Results of Bankruptcy
The Process of Declaring Bankruptcy
What if I do not want my house or car loan creditors notified of the bankruptcy?
This is not possible. These creditors are required to be listed as debts in your bankruptcy schedules. These creditors will, therefore, receive notice from the Bankruptcy Court. It is important to recognize that bankruptcy does not prevent you from repaying any debt. Typical debts that debtors continue to repay after filing are house loans, car loans, dentists, doctors, and credit unions.
While In Bankruptcy
Cram Down Method—Suppose that the value of your automobile is $10,000 but you owe $16,000 on it. In Chapter 13 bankruptcy, you have the ability to cram down the secured portion of the amount owed to the value of the collateral (in this case, $10,000) and pay the balance owed, if at all, as unsecured debt.
Stretch Out Method—Suppose that you owe $5,000 on an automobile at regular monthly payments of $350.00 per month. In Chapter 13 bankruptcy, you have between 36 and 60 months to repay the debt owed, even if the value of the collateral is more than the amount owed. Thus the car payment can be stretched out over 36 months, effectively lowering the monthly payment to $150.00. The ability to “refinance” your secured loans through Chapter 13 is sometimes the only way to have enough cash flow to keep your property.
Discrimination Due to Bankruptcy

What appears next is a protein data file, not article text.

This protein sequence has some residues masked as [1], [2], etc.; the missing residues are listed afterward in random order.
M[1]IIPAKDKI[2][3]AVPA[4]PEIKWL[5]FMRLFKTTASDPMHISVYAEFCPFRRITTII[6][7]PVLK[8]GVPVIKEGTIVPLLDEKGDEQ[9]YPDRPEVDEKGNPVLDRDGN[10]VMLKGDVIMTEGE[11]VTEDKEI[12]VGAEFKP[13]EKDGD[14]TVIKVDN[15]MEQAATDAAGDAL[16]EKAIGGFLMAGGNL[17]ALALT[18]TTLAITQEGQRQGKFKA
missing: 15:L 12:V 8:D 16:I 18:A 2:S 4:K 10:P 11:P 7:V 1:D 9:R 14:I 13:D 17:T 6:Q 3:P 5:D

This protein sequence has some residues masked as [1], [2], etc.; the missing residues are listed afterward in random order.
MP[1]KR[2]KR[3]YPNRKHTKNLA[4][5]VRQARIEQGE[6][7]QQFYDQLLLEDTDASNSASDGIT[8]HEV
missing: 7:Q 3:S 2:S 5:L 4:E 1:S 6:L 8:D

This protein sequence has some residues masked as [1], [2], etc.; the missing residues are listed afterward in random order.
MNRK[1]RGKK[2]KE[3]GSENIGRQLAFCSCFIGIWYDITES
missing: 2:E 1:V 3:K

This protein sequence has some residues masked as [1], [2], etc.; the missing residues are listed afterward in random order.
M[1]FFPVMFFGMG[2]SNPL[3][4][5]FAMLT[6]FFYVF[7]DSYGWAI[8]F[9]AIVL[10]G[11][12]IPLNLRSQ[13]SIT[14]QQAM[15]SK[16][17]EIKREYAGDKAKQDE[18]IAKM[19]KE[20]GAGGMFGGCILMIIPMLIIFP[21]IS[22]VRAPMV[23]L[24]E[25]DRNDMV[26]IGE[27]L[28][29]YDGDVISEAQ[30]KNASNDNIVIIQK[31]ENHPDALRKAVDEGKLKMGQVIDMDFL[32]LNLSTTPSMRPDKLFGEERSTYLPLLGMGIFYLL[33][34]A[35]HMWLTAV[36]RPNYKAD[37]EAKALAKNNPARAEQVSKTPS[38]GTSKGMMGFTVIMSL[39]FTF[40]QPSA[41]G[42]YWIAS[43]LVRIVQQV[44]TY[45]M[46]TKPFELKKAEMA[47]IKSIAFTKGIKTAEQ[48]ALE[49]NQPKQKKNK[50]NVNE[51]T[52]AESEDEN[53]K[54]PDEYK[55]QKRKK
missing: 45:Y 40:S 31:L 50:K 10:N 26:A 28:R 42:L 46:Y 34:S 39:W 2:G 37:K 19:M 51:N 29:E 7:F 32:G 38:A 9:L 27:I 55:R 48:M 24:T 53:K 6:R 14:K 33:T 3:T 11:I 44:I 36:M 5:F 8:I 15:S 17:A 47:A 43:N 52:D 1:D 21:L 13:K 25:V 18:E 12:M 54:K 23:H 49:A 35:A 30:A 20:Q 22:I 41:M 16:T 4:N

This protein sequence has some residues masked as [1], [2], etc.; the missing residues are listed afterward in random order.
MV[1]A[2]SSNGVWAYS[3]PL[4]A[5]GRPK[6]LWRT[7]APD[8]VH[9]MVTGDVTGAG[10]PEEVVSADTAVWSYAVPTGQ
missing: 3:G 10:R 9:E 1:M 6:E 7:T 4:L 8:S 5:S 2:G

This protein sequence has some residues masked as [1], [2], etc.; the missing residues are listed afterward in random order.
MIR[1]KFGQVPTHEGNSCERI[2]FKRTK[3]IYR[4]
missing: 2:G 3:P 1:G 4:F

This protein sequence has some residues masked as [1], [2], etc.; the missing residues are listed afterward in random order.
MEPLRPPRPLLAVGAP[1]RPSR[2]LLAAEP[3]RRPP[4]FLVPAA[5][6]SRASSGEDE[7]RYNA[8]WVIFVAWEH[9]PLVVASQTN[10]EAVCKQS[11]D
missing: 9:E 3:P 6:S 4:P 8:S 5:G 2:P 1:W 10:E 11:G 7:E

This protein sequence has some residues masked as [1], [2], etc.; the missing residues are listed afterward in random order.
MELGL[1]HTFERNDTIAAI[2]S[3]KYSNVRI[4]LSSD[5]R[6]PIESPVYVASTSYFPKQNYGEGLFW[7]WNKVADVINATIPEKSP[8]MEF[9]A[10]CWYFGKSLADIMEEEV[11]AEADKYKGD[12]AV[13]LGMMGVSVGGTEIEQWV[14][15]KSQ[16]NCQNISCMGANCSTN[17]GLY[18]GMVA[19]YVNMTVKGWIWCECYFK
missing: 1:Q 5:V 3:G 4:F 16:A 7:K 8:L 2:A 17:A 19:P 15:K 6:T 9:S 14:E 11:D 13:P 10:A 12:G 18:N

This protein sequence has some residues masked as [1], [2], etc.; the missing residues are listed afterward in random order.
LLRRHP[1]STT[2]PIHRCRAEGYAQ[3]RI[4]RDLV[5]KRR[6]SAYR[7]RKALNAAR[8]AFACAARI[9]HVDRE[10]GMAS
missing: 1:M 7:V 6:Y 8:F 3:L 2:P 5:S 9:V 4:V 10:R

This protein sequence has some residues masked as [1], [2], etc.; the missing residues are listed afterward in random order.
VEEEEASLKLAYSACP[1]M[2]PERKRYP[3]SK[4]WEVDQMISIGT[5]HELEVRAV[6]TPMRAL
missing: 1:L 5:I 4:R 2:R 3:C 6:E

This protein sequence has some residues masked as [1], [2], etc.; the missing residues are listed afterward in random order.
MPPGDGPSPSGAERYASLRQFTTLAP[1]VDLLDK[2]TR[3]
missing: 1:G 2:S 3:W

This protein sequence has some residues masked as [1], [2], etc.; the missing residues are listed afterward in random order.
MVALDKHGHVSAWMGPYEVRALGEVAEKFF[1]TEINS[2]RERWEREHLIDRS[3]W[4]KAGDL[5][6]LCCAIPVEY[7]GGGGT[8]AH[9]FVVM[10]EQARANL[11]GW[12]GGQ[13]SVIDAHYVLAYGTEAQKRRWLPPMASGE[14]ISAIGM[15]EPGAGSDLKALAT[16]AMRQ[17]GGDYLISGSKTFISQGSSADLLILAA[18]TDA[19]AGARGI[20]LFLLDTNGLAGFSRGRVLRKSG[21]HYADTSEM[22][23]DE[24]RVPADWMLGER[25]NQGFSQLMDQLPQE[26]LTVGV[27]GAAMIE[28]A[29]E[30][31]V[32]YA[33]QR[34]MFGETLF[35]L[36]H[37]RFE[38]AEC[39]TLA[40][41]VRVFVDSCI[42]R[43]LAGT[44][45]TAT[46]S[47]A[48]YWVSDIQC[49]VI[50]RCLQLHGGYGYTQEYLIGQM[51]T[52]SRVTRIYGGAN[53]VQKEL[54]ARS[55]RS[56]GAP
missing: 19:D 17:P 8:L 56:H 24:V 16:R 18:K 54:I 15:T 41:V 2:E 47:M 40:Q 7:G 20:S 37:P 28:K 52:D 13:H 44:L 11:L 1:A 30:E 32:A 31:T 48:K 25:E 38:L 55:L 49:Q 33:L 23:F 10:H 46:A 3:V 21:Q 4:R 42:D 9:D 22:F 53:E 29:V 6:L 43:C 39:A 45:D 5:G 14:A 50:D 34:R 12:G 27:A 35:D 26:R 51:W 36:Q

Utility companies cannot discontinue service or refuse to provide you services because of a bankruptcy. They can, however, require you to pay a reasonable deposit. This is normally construed as an amount twice the amount of your average monthly bill.
You may not be discriminated against in obtaining future student loans on the grounds that you filed bankruptcy or failed to pay a student loan that is discharged in bankruptcy.
In Chapter 13 bankruptcy, you are actually in bankruptcy for 3 to 5 years. This means that the point at which you are allowed to begin re-establishing credit is postponed for 3 to 5 years since you are not allowed to incur new debt in a Chapter 13 bankruptcy.
Creditors tend not to be sophisticated enough to distinguish between a bankruptcy that repays creditors (Chapter 13) and one that does not (Chapter 7). Creditors do not give special credit for repaying debts in a Chapter 13 bankruptcy.
If the Chapter 13 bankruptcy fails, all debts continue to be owed less the amounts paid into the plan. Creditors will use the amounts still owed against you when attempting to establish new credit.
You should stop using your credit cards. If you borrow money with the specific intent of discharging the debt in bankruptcy rather than repaying it, the debt is not dischargeable. For example, certain luxury purchases over $1,000 made within 60 days of the bankruptcy filing are not dischargeable. Cash advances aggregating $1,000 made within 60 days of the bankruptcy filing are not dischargeable. Debts involving materially false financial statements are not dischargeable.
You should not transfer your assets to friends, family, or business associates to protect the assets from your creditors. The transfer may be considered a fraudulent conveyance. If it is, you may lose both the property and your right to a bankruptcy discharge.
You should not destroy any business or financial records. If you do, you can lose your right to a bankruptcy discharge.
You should carefully choose the creditors you do pay. Some creditors (for example, landlords, secured creditors, and some utilities) should be paid under most circumstances. Conversely, if you pay a credit card debt that will eventually be discharged, you may be throwing money away. Your attorney will advise you on which creditors to pay.